What do an actor, a writer, a journalist, and a computer programmer have in common? And what are they doing in Washington, D.C., in the year 2038? Or in India in 1992? Or in Brooklyn in 1939? This lively novel by Peter Ferko follows the four main characters as they traverse time and place, creating alternate futures for themselves, each other, and society. We know that the smallest action (or thought) can have huge consequences—but do we really know it? Incarnation deals with all the “big” issues—desire, work, politics, creativity, and, ultimately, life and death–but it’s threaded with huge doses of humor, compassion, and optimism. Enjoy the ride!
The current news is challenging us. It seems that every day bad things are happening, and that every month disasters are striking. We live in a constant state of Orange Alert — the U.S. Homeland Security designation for a high threat level. That this level of challenge is stressful goes without saying.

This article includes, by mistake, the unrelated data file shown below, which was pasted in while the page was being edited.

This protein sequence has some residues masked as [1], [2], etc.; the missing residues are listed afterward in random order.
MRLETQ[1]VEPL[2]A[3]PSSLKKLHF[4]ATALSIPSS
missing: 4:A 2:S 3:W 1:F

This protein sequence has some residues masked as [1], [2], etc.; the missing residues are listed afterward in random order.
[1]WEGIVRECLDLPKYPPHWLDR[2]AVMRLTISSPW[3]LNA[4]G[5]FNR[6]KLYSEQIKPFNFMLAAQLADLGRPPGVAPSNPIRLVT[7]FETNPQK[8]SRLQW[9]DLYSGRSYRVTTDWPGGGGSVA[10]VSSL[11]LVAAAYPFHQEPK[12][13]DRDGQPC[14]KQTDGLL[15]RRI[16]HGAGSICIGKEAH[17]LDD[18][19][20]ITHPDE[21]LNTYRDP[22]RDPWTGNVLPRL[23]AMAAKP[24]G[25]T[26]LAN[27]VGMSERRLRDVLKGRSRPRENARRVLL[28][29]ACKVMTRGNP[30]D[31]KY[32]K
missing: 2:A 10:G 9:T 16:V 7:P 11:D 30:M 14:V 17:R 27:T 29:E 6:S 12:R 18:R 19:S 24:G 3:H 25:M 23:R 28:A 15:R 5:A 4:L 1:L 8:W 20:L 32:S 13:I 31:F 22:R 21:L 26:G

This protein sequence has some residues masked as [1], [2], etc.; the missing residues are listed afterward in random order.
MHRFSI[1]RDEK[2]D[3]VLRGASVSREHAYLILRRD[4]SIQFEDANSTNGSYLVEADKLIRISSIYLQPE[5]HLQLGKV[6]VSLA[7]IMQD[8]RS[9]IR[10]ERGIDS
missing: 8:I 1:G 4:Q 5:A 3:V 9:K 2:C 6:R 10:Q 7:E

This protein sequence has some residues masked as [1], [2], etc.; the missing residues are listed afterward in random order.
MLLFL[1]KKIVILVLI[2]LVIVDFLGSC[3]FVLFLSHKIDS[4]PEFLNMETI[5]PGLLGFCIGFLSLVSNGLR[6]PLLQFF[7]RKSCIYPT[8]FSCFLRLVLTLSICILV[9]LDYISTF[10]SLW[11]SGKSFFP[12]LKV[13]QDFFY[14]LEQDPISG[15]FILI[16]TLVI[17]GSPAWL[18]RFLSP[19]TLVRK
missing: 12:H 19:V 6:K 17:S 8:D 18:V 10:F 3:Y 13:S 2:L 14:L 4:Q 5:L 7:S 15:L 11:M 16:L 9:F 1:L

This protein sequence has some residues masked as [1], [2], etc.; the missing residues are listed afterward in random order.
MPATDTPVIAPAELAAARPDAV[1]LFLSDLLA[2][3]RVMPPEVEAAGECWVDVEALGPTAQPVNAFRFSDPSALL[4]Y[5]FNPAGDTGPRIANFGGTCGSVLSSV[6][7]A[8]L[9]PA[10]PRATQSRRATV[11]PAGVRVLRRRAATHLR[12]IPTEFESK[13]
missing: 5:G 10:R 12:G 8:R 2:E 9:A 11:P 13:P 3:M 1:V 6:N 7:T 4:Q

When I was in elementary school, we were required to follow “current events,” to stay up on the news of the day so we could become informed members of society. Doing that today can be a full-time job and keep you on twitter all day and night. Then you have to parse the real news from the fake news, identify the spin to see what the facts are, and find out if there’s any “there” there.
To say nothing of trying to fix what is wrong in the world.
How do you find real happiness within this disaster? Continue reading “From Bad News to Actual Happiness”
I studied mostly liberal and applied arts in school, as an undergrad at Georgetown University and as an art and music student at various community colleges and at Catholic University. But I technically majored in Economics at Georgetown, and I have always had my pet theories on how to make things work better. One of my current favorite podcasts, Pod Save America, raised the question of what can we really do given the current situation with today’s economy and political climate. I am glad to offer the following for debate. Continue reading “My Manifesto”